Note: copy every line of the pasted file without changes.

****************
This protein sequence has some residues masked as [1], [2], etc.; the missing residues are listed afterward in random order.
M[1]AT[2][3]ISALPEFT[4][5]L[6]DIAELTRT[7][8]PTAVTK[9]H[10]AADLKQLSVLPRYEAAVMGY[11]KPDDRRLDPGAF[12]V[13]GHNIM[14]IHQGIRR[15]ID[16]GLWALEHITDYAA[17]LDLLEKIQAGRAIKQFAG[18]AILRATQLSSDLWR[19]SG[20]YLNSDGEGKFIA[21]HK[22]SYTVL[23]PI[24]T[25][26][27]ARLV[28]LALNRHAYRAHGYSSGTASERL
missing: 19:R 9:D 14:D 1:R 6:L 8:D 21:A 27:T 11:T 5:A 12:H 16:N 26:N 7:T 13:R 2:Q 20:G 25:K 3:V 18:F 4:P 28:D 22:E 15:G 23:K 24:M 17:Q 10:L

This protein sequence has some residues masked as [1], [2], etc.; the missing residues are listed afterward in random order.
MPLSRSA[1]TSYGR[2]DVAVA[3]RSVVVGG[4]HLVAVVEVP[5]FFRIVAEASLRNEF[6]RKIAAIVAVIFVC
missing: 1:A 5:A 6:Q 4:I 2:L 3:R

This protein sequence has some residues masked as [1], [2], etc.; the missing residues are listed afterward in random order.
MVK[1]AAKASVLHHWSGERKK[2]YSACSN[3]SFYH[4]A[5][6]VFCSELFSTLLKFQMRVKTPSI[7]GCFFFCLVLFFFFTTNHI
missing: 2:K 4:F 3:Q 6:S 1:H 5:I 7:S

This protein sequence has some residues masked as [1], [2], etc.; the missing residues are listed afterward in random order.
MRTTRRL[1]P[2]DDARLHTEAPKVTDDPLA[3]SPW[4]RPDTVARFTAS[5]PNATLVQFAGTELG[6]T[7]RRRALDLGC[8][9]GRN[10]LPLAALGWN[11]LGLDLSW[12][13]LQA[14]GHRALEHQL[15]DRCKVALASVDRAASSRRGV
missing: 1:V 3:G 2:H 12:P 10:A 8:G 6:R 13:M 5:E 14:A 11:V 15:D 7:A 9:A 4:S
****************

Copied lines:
This protein sequence has some residues masked as [1], [2], etc.; the missing residues are listed afterward in random order.
M[1]AT[2][3]ISALPEFT[4][5]L[6]DIAELTRT[7][8]PTAVTK[9]H[10]AADLKQLSVLPRYEAAVMGY[11]KPDDRRLDPGAF[12]V[13]GHNIM[14]IHQGIRR[15]ID[16]GLWALEHITDYAA[17]LDLLEKIQAGRAIKQFAG[18]AILRATQLSSDLWR[19]SG[20]YLNSDGEGKFIA[21]HK[22]SYTVL[23]PI[24]T[25][26][27]ARLV[28]LALNRHAYRAHGYSSGTASERL
missing: 19:R 9:D 14:D 1:R 6:L 8:D 21:A 27:T 11:T 5:A 12:H 16:N 26:N 7:T 13:R 2:Q 20:G 25:K 3:V 18:F 4:P 28:D 22:E 15:G 23:K 24:M 17:Q 10:L

This protein sequence has some residues masked as [1], [2], etc.; the missing residues are listed afterward in random order.
MPLSRSA[1]TSYGR[2]DVAVA[3]RSVVVGG[4]HLVAVVEVP[5]FFRIVAEASLRNEF[6]RKIAAIVAVIFVC
missing: 1:A 5:A 6:Q 4:I 2:L 3:R

This protein sequence has some residues masked as [1], [2], etc.; the missing residues are listed afterward in random order.
MVK[1]AAKASVLHHWSGERKK[2]YSACSN[3]SFYH[4]A[5][6]VFCSELFSTLLKFQMRVKTPSI[7]GCFFFCLVLFFFFTTNHI
missing: 2:K 4:F 3:Q 6:S 1:H 5:I 7:S

This protein sequence has some residues masked as [1], [2], etc.; the missing residues are listed afterward in random order.
MRTTRRL[1]P[2]DDARLHTEAPKVTDDPLA[3]SPW[4]RPDTVARFTAS[5]PNATLVQFAGTELG[6]T[7]RRRALDLGC[8][9]GRN[10]LPLAALGWN[11]LGLDLSW[12][13]LQA[14]GHRALEHQL[15]DRCKVALASVDRAASSRRGV
missing: 1:V 3:G 2:H 12:P 10:A 8:G 6:R 13:M 5:E 14:A 11:V 15:D 7:A 9:A 4:S